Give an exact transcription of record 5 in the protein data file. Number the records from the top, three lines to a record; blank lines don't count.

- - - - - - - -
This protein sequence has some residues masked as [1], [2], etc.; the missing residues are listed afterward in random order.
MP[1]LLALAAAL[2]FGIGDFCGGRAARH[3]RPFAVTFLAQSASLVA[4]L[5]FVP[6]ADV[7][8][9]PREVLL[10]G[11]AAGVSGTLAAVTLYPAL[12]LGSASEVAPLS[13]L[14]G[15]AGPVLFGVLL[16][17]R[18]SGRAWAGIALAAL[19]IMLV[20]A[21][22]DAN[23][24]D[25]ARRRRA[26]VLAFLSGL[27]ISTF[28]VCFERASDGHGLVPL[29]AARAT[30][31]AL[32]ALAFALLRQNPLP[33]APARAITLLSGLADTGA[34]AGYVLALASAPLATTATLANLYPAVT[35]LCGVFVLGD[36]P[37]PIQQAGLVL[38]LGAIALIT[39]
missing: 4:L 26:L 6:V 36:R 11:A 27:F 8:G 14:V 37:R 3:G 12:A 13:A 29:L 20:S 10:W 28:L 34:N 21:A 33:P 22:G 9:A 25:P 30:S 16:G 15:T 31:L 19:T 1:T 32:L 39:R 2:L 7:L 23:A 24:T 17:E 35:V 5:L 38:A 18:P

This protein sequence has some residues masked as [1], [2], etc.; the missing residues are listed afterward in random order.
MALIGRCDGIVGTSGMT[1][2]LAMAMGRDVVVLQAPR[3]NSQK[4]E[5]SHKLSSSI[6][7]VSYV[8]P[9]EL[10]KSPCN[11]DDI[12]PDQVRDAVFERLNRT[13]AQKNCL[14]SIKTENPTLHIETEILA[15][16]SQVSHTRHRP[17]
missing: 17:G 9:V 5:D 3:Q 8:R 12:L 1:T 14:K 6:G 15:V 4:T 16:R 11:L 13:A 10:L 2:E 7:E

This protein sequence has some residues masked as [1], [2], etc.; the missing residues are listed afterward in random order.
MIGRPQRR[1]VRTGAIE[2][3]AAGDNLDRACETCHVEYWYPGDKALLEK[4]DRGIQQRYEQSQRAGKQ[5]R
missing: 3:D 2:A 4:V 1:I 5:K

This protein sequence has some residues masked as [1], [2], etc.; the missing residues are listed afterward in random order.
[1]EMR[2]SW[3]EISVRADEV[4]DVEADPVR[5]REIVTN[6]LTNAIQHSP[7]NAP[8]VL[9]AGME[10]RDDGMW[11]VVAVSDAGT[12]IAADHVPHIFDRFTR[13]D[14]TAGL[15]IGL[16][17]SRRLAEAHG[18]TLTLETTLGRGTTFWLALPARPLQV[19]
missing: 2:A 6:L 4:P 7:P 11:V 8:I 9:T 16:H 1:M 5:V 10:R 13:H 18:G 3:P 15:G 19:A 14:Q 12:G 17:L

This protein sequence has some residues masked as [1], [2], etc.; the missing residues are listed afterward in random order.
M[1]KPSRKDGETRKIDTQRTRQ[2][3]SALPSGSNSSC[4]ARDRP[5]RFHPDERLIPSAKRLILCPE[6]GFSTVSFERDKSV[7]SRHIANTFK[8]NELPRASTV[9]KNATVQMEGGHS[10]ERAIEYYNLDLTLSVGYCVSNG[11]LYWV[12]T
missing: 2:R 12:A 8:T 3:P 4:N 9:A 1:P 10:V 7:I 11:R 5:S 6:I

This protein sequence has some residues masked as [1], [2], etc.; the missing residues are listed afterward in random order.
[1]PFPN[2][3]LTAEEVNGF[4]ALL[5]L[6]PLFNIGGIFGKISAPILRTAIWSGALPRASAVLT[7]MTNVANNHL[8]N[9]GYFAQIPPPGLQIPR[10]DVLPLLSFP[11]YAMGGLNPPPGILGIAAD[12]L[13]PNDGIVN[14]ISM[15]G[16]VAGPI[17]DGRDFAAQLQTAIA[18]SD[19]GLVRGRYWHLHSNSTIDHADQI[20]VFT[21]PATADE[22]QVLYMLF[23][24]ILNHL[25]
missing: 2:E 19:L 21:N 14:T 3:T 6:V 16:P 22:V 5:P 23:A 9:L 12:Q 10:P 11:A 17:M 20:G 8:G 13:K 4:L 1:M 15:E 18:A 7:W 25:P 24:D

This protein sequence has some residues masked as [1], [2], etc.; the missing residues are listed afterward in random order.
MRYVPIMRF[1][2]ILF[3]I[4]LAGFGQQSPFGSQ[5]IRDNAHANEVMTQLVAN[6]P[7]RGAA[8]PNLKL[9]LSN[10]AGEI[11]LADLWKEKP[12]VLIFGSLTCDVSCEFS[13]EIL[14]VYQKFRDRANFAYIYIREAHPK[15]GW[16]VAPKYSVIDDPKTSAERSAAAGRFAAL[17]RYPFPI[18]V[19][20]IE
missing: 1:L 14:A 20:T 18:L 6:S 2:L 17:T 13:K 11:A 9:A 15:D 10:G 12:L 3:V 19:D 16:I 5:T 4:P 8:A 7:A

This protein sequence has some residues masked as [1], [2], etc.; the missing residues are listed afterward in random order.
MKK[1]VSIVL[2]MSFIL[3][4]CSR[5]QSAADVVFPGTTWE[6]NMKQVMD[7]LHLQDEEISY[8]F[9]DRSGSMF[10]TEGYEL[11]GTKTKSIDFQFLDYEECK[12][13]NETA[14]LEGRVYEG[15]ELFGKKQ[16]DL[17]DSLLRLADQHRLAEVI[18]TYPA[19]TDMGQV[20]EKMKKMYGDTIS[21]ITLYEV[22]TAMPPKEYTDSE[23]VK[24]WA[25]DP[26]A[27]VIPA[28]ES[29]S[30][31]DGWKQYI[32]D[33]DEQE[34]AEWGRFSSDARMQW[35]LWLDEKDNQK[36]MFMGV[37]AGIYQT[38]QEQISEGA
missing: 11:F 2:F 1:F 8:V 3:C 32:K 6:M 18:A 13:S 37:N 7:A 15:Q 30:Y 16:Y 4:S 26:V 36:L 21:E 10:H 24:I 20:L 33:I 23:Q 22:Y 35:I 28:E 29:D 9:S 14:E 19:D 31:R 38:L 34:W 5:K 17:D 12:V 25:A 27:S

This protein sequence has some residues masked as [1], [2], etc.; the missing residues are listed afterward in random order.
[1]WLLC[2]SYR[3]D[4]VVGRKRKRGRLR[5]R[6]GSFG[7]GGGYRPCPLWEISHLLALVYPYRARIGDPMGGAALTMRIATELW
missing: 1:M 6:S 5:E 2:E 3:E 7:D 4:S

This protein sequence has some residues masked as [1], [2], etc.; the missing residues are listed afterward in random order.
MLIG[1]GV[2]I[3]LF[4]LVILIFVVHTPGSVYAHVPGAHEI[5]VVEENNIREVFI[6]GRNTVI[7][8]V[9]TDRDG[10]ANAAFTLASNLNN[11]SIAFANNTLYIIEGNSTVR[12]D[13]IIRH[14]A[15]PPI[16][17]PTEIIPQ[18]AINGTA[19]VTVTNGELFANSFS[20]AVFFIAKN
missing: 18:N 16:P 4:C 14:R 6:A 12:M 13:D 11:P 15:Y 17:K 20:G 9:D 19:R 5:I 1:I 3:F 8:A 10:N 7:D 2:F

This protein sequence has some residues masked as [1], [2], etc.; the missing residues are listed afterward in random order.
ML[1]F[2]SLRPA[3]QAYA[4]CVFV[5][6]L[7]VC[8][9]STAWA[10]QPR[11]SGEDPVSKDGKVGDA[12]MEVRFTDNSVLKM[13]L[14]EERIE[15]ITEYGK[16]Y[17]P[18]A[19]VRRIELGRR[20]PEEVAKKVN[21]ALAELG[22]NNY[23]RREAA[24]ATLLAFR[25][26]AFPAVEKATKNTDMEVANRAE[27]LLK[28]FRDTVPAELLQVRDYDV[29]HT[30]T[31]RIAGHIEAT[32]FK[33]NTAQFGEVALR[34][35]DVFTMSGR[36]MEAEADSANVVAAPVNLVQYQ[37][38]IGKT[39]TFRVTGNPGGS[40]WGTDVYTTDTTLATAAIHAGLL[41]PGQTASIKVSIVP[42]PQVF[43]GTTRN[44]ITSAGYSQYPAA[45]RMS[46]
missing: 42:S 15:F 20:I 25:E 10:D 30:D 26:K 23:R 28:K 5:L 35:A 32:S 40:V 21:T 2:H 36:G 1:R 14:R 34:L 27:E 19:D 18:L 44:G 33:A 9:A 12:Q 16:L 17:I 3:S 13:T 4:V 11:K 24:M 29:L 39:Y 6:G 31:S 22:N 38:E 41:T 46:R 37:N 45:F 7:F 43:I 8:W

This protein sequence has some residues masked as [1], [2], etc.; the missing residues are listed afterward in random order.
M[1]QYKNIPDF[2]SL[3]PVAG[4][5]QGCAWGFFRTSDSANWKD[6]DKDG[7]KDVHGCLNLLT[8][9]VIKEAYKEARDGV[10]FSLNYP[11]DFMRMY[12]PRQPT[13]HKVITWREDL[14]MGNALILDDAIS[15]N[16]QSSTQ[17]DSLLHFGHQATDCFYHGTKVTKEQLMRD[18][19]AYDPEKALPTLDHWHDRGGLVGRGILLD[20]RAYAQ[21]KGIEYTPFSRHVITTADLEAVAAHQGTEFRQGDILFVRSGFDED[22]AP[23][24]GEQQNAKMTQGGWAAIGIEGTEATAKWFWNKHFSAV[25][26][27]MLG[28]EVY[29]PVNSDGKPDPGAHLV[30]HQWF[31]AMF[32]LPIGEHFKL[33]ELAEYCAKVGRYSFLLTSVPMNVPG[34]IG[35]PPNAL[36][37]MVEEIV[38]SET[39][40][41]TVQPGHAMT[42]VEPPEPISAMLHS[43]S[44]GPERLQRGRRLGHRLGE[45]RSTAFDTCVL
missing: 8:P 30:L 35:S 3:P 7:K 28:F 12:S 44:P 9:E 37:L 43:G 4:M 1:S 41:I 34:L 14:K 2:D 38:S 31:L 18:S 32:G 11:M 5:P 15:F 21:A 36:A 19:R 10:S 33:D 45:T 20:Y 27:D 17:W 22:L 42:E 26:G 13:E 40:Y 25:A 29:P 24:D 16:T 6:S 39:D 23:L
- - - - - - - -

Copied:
This protein sequence has some residues masked as [1], [2], etc.; the missing residues are listed afterward in random order.
M[1]KPSRKDGETRKIDTQRTRQ[2][3]SALPSGSNSSC[4]ARDRP[5]RFHPDERLIPSAKRLILCPE[6]GFSTVSFERDKSV[7]SRHIANTFK[8]NELPRASTV[9]KNATVQMEGGHS[10]ERAIEYYNLDLTLSVGYCVSNG[11]LYWV[12]T
missing: 2:R 12:A 8:T 3:P 4:N 9:A 1:P 10:V 7:I 11:R 5:S 6:I